Brother-sister fought; I forgot to ask about what. We were on our usual run to the grocery store to pick up some beverages; sugar-high to keep us running when the work stress starts to numb us down.
While sipping my tea, I wanted to ask again. But then this post kept me hooked: http://www.mymodernmet.com/profiles/blogs/tramin-barn-hit-by-landslide-boulder
It might have been just another day for the farmer. Worry about the long day of work ahead, piles of dishes, dirt that sits on books and table as if it’s the owner of the house, how will things be in the future. Ah! The worry about the future is always there… you don’t need an occasion to worry about, the worry always finds you; no matter how fulfilling your day has been, it can always find a crack to seep through.
But on January 21, it didn’t need to seep through. It already had plans to make a grand entrance.
On January 21st, a giant boulder was set loose from a mountain in northern Italy by a landslide and proceeded to rip through a 350-year-old stone barn in Ronchi di Termeno (Tarmin). It’s reported that two chunks of rock, one at about 2,600 cubic feet and the other at 5,650 cubic feet, have demolished the barn housing farming equipment, which include tractors, and smashed through rows of the adjacent vineyard and farmland. Additionally, a massive boulder, which is over 14,000 cubic feet in size, managed to slide down and rest against the house that’s connected to the barn.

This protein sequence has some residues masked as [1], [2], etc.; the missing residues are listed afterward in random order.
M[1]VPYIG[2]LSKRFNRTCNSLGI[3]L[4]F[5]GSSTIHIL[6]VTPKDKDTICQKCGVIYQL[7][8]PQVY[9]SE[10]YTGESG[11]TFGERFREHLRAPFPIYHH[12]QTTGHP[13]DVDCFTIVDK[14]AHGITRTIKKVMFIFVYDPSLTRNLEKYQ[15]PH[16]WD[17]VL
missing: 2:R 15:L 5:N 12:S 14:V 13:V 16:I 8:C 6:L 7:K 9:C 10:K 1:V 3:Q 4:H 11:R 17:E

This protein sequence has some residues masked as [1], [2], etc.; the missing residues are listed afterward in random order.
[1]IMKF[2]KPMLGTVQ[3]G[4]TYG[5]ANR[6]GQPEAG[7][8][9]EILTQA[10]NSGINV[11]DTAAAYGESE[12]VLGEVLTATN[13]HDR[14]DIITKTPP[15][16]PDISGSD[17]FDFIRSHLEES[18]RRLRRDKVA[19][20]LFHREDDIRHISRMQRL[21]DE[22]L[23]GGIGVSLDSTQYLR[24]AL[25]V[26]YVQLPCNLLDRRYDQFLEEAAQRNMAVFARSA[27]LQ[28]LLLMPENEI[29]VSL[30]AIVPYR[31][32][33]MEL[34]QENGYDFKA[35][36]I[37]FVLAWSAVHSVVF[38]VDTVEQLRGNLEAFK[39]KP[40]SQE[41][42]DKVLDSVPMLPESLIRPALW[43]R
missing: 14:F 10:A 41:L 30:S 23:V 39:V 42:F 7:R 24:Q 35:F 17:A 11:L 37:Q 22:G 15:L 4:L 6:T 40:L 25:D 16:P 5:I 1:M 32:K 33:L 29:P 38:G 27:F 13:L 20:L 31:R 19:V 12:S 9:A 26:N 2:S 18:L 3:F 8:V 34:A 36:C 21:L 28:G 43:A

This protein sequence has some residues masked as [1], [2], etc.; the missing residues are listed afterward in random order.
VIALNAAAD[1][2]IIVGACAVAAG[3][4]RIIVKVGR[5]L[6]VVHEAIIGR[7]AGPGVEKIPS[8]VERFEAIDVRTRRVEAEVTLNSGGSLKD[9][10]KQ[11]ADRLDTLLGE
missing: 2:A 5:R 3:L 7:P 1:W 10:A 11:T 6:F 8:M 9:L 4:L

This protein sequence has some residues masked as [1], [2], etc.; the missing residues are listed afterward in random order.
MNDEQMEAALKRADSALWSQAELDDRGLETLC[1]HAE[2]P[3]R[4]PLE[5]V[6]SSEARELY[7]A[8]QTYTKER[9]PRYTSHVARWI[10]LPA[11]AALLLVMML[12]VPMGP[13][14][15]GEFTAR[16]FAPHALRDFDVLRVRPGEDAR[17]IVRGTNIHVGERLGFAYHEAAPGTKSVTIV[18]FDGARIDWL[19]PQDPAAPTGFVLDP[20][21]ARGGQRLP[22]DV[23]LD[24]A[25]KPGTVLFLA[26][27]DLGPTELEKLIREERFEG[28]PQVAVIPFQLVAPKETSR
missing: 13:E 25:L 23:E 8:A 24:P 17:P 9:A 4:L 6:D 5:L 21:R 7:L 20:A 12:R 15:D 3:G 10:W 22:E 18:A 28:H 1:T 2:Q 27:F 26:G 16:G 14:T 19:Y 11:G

Luckily, it didn’t roll through the home.
The four-member family might have hugged each other; glad with relief that they still have each other. But then there was this other thing. This worry about how they will make through the mess that will take months or years to clear.
The family has been left with tremendous damage to his property. In fact, more than one boulder came in contact with the farm, making for a huge amount of destruction.
“I was angry with my brother, because he wanted to sponsor a child in the US. All his life he has lived here (India), and never did he think of helping the poor that are all around us,” her words broke into my thoughts presently preoccupied with the farmer’s family in Northern Italy, whom I am never going to meet.
Even though on an average, I perhaps see 10 poor people in a day, I knew what I felt for the farmer family was different. They might have friends who will help them and with their story being printed in majority of the online websites, I know they will get support. But, I wanted to help too. I wanted to help someone in a different country, even though the need is far graver in my own.
“I know your reason is justified. But perhaps the child that your brother sponsored needed it the most; and if it weren’t for him, the child might not be able to make it.” My friend chipped in, “I think as long as you are helping someone, whether from a poor or from a rich country, it doesn’t matter. The need is always there.”
We can’t help everyone, but everyone can help someone.